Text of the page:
Higher Ed. Media Strategy: How You Can Reach Gen Z Beyond Their Smartphones. Higher Ed. Media Strategy: How You Can Reach Gen Z Beyond Their Smartphones.

As we all know, Gen Z has grown up in a digital world, with technology at their fingertips from an early age. They see and experience the world in a different way than many of the marketers who are trying to reach them, and have lived most of their lives with a smartphone in their hand. 

Does that mean digital is the only way to get your school noticed? And if so, what’s the best approach? It can be challenging to know exactly what platforms will make the biggest impact and find the right media mix. Following are key insights for reaching the next generation of students across a variety of channels.

Reaching Gen Z through social media is an obvious choice: but context matters.

“We don’t have a choice on whether we do social media, the question is how well we do it?”
Erik Qualman

According to Vividata – Canada Spring 2020 data, teens aged 15-18 were 16% more likely than the average Canadian to have accessed social media and 13% more likely to have used an app the day previous. No surprise there. If you don’t have a teen of your own, what might shock you is how much time they spend online, since they spend considerably more time online than the Canadian public at-large. For context: adults between the ages of 25-34 are about 32% more likely to spend 6+ hours online during the week. For Canadians 15-18, that likelihood jumps to 163%.

Higher Ed. Media Strategy: How You Can Reach Gen Z Beyond Their Smartphones.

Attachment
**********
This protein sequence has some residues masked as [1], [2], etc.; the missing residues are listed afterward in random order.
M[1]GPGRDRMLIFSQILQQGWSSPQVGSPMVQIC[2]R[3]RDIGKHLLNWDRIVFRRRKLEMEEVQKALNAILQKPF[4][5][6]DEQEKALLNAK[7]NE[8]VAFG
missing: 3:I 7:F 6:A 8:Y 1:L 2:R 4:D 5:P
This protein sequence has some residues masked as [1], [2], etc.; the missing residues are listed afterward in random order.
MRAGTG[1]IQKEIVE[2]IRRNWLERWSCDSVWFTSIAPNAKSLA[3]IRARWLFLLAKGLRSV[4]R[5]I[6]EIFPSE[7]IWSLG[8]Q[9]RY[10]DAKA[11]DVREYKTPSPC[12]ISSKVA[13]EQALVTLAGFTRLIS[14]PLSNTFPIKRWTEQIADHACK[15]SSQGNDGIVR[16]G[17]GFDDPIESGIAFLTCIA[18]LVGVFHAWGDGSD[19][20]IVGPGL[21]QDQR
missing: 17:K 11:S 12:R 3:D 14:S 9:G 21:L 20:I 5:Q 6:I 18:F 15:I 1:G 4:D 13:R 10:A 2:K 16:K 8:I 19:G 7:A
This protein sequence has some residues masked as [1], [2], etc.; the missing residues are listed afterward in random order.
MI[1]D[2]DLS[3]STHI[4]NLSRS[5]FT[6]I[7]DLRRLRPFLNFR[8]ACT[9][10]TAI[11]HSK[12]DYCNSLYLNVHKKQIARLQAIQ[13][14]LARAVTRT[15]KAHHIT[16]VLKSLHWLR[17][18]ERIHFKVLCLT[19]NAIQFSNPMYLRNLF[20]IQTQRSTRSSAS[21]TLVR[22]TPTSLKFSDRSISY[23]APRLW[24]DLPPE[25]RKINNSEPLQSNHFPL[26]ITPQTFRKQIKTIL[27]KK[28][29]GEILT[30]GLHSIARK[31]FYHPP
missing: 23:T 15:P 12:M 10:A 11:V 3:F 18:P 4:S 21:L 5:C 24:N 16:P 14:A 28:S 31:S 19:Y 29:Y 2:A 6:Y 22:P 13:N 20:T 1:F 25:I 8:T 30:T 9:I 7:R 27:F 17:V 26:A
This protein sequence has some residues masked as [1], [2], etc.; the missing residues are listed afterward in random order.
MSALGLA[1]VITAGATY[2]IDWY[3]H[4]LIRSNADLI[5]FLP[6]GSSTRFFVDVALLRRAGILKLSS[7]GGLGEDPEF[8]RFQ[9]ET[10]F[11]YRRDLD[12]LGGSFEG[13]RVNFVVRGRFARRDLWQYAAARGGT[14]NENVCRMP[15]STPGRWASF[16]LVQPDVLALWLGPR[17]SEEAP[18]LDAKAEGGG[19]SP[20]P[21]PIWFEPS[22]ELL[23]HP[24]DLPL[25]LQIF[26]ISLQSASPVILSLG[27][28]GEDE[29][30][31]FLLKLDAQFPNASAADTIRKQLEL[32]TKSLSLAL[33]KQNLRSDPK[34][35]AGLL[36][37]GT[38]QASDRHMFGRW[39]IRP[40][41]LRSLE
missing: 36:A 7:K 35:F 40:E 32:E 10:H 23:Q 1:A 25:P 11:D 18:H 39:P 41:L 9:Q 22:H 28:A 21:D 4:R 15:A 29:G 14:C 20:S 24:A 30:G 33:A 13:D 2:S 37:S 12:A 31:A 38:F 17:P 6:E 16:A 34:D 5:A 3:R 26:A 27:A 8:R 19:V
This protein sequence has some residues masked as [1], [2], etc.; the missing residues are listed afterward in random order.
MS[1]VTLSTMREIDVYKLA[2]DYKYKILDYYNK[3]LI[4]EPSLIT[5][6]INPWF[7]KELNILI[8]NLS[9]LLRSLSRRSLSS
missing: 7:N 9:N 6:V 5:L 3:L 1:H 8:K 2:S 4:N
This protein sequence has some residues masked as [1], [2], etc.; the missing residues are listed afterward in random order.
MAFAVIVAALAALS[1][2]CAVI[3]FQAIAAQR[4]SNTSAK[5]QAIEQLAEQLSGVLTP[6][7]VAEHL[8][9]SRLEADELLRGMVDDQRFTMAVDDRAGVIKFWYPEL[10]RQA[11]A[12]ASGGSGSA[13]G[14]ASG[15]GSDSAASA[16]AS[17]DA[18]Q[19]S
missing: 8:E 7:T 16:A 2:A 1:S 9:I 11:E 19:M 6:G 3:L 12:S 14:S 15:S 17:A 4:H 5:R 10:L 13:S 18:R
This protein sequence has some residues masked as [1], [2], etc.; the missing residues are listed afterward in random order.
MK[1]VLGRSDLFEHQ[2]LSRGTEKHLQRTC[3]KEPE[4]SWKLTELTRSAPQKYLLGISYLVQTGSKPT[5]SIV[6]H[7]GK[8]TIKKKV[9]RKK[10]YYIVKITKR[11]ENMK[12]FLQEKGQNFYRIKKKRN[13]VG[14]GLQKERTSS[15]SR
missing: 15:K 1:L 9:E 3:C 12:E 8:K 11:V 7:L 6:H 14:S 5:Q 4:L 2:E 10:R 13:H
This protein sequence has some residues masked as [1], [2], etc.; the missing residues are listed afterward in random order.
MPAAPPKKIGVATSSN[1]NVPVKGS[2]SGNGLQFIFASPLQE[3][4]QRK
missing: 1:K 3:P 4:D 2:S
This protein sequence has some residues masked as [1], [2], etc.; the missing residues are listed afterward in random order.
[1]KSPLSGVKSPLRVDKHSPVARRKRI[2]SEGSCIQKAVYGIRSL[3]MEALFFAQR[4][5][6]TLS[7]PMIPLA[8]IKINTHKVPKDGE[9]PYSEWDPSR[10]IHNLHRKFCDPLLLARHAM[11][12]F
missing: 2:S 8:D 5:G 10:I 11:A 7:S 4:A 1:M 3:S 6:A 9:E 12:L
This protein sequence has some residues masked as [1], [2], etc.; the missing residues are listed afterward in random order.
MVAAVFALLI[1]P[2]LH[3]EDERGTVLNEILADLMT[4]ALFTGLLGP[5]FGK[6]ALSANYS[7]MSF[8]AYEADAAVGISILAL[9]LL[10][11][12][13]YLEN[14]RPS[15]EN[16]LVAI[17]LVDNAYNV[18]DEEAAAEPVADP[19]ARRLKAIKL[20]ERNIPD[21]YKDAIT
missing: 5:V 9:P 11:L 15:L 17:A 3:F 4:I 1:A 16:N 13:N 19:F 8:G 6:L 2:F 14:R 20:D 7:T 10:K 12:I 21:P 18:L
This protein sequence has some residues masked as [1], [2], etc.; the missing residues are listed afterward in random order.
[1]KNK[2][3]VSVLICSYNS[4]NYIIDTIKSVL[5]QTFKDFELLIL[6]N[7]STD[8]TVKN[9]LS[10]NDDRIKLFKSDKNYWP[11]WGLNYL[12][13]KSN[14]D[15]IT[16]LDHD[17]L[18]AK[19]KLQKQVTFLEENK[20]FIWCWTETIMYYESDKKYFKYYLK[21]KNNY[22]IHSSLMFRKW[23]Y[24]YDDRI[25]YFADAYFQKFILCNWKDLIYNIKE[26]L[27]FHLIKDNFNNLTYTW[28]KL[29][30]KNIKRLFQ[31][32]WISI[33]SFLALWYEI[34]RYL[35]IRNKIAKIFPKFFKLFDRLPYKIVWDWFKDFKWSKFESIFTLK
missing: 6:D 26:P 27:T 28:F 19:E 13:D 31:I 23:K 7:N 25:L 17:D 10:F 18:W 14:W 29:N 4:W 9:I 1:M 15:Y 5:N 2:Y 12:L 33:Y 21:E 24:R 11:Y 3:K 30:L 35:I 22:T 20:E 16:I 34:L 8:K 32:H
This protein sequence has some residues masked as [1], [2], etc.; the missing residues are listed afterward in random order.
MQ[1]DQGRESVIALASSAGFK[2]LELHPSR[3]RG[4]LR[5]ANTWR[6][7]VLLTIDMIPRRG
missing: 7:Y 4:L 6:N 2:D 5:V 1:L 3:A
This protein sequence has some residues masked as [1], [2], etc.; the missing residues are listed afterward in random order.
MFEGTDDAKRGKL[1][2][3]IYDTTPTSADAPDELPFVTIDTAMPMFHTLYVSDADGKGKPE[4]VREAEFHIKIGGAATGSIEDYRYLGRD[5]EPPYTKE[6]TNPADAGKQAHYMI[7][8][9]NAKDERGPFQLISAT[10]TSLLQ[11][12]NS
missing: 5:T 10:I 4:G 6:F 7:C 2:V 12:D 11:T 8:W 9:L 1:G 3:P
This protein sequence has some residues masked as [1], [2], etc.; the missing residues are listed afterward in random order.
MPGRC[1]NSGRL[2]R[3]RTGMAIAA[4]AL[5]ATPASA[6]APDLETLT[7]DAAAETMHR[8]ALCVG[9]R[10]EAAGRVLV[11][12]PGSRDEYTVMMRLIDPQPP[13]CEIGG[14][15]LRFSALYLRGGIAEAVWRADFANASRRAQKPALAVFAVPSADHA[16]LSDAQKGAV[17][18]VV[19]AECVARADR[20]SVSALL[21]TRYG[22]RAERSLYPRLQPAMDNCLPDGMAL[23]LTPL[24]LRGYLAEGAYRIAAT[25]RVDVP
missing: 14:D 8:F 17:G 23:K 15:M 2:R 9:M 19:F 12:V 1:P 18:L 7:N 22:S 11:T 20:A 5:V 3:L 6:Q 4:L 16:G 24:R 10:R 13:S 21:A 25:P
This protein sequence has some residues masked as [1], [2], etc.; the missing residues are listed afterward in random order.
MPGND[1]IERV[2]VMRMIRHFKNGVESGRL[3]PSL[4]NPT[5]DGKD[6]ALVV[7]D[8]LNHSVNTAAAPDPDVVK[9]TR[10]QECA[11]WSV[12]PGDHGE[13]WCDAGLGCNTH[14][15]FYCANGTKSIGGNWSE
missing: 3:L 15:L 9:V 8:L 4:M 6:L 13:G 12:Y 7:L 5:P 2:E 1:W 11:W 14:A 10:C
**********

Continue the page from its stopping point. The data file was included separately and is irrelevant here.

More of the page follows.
When we look at the number of channels available, an hour here and there adds up quickly. It’s worth noting that TikTok was so new at the time that it wasn’t included in the study by Glacier/Academic (referenced in the previous graphic). It has, of course, exploded onto the social media scene, and even more so since stay-at-home measures went into place in spring 2020.

Since you already know where you are guaranteed to reach Gen Z, the bigger question is how to present your message. Yes, a 15-second video (or even better, a series of 6-second videos) works well on YouTube, but will a similar ad style or the same content keep them watching if it’s on SnapChat or TikTok? 

Likely not. Gen Z doesn’t want to be served ads. But they’re not likely to skip past content that feels organic, or content that fits into the feed they’ve taken their time to curate.

Which is reflected in research seen in the January 2020 study, Gen Z: The Culture of Content Consumption by Ontario Creates and VICE. Gen Z:

  • Are motivated by better quality (61% said so), better experience (56%) and convenience (50%) to pay for content, versus avoiding ads on free services (41%)
  • Are especially interested in internet culture/memes, humour and gaming
  • Are more interested in being “entertained” by content than “being informed”
  • Want ease of discovery. They look to social media channels like YouTube, Instagram and TikTok to find new content and to form relationships with the creators themselves.

Multiple messaging approaches can take a campaign from good to great.

Once you’ve got your strategy and creative approach ready, an important aspect will be A/B testing. That doesn’t mean you need two totally different campaigns in market – it could be as simple as a headline tweak, a different call to action, changing up images, or simply switching from static to animated ads. Testing different approaches allows you to see which tactics best engage your audiences (who are known for having the attention span of a goldfish). And you can adjust your campaign at any time, or in future flights.

So it’s important to monitor your engagements. At what point do you start to notice a dip in clicks, likes or shares? Decreases could point towards creative fatigue and can be addressed with updated creative or a shift in tactics. Fatigue can also be avoided and attention spans activated by ensuring creative is different on each platform, which gives the audience the feeling they’ve asked to have your ad appear in their curated feed.